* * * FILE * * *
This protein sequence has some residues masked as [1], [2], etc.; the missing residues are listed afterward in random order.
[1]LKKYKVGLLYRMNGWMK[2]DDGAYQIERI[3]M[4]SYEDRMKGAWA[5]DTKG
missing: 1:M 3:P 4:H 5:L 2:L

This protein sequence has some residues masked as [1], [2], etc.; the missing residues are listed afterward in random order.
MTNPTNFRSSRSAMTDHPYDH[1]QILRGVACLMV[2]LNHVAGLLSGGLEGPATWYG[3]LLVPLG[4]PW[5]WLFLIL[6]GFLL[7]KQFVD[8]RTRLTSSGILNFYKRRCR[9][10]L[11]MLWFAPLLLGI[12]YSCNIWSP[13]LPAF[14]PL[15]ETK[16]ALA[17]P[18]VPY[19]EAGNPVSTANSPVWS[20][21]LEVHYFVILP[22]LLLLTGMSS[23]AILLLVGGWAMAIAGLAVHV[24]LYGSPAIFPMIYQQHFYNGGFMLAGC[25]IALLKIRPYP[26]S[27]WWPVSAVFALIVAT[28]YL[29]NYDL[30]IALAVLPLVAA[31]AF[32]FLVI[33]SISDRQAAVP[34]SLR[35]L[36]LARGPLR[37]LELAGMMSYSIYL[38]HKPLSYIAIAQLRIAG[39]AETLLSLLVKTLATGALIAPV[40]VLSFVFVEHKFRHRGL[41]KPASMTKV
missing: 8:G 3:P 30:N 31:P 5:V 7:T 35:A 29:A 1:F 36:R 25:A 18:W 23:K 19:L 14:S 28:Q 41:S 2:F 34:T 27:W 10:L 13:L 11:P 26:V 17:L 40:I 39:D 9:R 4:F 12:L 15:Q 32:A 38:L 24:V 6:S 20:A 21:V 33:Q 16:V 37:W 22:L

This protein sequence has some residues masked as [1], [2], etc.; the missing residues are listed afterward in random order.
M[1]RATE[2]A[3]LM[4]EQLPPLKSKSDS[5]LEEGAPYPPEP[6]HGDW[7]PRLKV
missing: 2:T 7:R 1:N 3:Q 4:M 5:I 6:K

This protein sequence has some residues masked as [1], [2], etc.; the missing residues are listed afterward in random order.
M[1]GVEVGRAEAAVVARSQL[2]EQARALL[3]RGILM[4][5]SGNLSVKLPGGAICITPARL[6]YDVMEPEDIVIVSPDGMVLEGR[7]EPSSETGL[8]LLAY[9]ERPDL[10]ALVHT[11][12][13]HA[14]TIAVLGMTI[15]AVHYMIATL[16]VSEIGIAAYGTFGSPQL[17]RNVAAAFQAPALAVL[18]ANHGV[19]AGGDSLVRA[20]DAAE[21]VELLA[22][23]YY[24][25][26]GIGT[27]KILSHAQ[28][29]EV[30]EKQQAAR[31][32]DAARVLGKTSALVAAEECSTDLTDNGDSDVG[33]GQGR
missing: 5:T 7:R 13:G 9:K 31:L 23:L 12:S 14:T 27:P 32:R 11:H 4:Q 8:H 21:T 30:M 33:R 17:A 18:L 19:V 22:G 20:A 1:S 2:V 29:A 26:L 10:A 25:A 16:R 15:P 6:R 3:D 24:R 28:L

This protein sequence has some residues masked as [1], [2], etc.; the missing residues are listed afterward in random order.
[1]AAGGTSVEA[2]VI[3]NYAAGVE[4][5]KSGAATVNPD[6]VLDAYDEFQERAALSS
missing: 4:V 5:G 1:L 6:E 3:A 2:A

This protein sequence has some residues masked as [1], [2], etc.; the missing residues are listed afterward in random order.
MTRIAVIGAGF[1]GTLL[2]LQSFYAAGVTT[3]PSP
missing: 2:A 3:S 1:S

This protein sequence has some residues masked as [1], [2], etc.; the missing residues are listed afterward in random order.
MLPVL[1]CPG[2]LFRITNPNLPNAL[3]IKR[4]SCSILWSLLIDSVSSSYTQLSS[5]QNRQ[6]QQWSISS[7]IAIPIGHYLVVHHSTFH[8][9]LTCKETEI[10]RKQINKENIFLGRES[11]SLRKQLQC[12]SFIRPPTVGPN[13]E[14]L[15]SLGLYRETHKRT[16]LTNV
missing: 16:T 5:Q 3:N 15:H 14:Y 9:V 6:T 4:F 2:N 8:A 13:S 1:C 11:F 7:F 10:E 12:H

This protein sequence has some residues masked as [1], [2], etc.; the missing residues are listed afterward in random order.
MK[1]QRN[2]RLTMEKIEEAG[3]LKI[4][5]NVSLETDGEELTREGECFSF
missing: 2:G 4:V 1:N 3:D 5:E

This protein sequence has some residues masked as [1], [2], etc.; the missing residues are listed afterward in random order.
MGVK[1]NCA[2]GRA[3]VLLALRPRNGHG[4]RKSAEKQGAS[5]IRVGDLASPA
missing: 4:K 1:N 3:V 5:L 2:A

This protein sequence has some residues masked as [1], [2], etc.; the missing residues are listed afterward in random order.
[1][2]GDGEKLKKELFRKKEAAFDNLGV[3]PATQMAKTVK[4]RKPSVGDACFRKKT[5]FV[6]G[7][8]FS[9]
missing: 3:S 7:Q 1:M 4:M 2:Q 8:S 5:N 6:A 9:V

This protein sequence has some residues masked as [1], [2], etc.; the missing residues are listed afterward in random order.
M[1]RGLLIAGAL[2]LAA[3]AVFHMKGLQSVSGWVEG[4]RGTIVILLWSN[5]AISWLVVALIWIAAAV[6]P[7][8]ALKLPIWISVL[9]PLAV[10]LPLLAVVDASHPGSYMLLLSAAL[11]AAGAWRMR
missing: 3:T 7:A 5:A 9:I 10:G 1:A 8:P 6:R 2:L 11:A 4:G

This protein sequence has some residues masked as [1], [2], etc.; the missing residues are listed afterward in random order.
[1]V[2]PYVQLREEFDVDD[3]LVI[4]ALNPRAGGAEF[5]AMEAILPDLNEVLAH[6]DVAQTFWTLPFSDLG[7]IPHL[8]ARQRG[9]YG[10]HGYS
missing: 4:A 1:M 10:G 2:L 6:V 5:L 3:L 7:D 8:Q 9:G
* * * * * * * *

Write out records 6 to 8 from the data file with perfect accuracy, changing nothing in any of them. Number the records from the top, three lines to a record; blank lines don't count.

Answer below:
This protein sequence has some residues masked as [1], [2], etc.; the missing residues are listed afterward in random order.
MTRIAVIGAGF[1]GTLL[2]LQSFYAAGVTT[3]PSP
missing: 2:A 3:S 1:S

This protein sequence has some residues masked as [1], [2], etc.; the missing residues are listed afterward in random order.
MLPVL[1]CPG[2]LFRITNPNLPNAL[3]IKR[4]SCSILWSLLIDSVSSSYTQLSS[5]QNRQ[6]QQWSISS[7]IAIPIGHYLVVHHSTFH[8][9]LTCKETEI[10]RKQINKENIFLGRES[11]SLRKQLQC[12]SFIRPPTVGPN[13]E[14]L[15]SLGLYRETHKRT[16]LTNV
missing: 16:T 5:Q 3:N 15:H 14:Y 9:V 6:T 4:F 2:N 8:A 13:S 1:C 11:F 7:F 10:E 12:H

This protein sequence has some residues masked as [1], [2], etc.; the missing residues are listed afterward in random order.
MK[1]QRN[2]RLTMEKIEEAG[3]LKI[4][5]NVSLETDGEELTREGECFSF
missing: 2:G 4:V 1:N 3:D 5:E